Thursday, 28 October 2010

Britain's 'ridiculous collective masochism'

The actress Maureen Lipman strode down Charing Cross Road carrying a bunch of flowers. Hundreds of people enjoyed an evening meal at the restaurant at the Royal Festival Hall. The West End of London was buzzing - and it was only a Wednesday night. 

I rushed down to London's South Bank to hear a lively perspective on Britain's economic woes from Professor Jayati Ghosh, one of the world's leading economists. "It's extraordinary to come to the UK and see all this collective masochism," said Professor Ghosh from the Jawarharlal Nehru University in New Delhi. 

"Y'know, where people in the UK are saying 'it's a disaster, we've all been bad, we have to have suffer and deserve all of our cuts!' In fact, you have this government debt largely because you bailed out a whole lot of banks," added Professor Ghosh. 

"But, in any case, the state can't go bankrupt," she continued. "This whole announcement - 'if we don't do these cuts then we're going bankrupt' - is completely ridiculous. 

"It's surprising to come here and see the extent to which this completely wrong rhetoric about how government debt has to be redeemed immediately, 'it's like a household' and so on, has been absorbed by the population. I think it's extraordinary...and people have to get out of this thinking!"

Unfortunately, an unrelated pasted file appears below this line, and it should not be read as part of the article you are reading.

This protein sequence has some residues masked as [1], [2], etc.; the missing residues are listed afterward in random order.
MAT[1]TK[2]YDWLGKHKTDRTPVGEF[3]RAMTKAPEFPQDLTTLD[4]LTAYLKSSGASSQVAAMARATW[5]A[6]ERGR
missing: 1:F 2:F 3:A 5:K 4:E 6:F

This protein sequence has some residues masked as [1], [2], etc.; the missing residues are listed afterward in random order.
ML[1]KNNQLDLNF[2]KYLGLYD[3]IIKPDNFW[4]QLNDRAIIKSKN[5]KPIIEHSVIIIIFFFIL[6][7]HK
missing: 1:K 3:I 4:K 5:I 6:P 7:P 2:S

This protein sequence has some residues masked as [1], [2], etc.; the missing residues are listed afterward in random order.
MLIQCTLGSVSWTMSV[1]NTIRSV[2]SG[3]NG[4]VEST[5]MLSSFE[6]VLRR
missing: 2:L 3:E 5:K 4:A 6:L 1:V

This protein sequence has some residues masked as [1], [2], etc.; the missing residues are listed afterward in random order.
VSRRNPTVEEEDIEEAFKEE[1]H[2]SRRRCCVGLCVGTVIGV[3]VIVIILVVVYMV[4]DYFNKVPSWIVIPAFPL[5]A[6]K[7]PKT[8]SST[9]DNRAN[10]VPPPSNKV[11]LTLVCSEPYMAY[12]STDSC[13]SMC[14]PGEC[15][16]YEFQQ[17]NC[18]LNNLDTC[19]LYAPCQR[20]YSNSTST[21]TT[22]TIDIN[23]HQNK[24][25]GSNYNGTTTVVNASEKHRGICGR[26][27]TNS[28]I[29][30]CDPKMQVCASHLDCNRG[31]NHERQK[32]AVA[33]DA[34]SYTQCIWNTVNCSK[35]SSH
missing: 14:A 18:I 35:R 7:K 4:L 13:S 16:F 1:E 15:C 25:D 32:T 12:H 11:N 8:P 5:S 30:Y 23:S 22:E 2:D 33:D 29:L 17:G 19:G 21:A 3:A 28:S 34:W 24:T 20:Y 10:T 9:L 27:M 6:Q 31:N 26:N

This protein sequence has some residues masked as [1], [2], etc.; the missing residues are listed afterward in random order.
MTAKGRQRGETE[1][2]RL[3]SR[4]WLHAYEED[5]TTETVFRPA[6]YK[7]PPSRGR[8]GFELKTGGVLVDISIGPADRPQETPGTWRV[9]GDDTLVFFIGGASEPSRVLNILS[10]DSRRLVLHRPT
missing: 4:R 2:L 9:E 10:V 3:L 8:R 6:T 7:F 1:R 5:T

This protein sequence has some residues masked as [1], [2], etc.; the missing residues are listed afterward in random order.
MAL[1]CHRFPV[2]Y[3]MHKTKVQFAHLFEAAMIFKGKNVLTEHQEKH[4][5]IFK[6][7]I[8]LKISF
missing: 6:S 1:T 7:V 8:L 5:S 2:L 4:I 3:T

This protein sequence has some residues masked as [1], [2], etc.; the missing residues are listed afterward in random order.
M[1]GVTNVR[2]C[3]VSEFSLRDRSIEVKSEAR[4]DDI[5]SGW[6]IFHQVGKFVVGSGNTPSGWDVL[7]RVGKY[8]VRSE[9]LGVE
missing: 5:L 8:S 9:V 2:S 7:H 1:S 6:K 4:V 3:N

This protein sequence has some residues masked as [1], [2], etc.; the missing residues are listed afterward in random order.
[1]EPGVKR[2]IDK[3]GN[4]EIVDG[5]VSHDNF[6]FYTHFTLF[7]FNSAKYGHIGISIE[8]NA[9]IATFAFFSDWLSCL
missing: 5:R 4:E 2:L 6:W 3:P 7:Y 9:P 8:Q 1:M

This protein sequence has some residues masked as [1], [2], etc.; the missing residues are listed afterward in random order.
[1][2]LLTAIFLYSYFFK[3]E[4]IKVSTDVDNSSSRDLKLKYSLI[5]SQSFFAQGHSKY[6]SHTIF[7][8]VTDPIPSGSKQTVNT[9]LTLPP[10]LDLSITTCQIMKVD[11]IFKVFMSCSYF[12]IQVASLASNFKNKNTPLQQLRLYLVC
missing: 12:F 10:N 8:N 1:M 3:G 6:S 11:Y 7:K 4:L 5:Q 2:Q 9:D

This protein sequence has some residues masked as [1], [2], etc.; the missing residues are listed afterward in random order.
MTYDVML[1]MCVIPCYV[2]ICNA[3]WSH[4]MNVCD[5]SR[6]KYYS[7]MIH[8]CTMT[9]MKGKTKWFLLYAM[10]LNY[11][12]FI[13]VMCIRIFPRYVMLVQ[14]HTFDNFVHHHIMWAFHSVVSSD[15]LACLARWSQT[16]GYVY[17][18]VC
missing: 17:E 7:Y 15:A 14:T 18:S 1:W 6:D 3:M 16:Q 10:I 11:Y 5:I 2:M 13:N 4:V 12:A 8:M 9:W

Andrew Simms, policy director of the new economics foundation, cheekily wondered whether the "new masochism was in any way related to the public school education system". Who on earth could he be thinking of?

Green Party MP Caroline Lucas cited a worrying prediction by Lloyd's of London that oil prices will soar to $200 per barrel by 2013. If this comes to pass, the cost of fertiliser, food transportation and packaging will rise and food prices will go up. 

"Our food supply system is massively insecure," added Lucas. "It only needs a few lorry strikes and demonstrations outside fuel depots to know we're only nine meals away from a food crisis." 

That's six meals for some, if the size of the portions on the plates at the Festival Hall were anything to go by.

The nef's lively and well-attended 'Great Transition' debate at the Purcell Room wasn't all doom and gloom though. Fashion designer Vivienne Westwood certainly stamped her personality and perspective on the proceedings. 

So, I'll return to Professor Ghosh, Lucas and Westwood in later postings. 

Of course, before that happens, I'll have to firstly stop beating myself up over the financial crisis caused by the banks.

Where did our money go? Surviving and thriving in the Great Transition, Wednesday, 27 October 2010, hosted by nef.

Paul Coleman, London, October 2010

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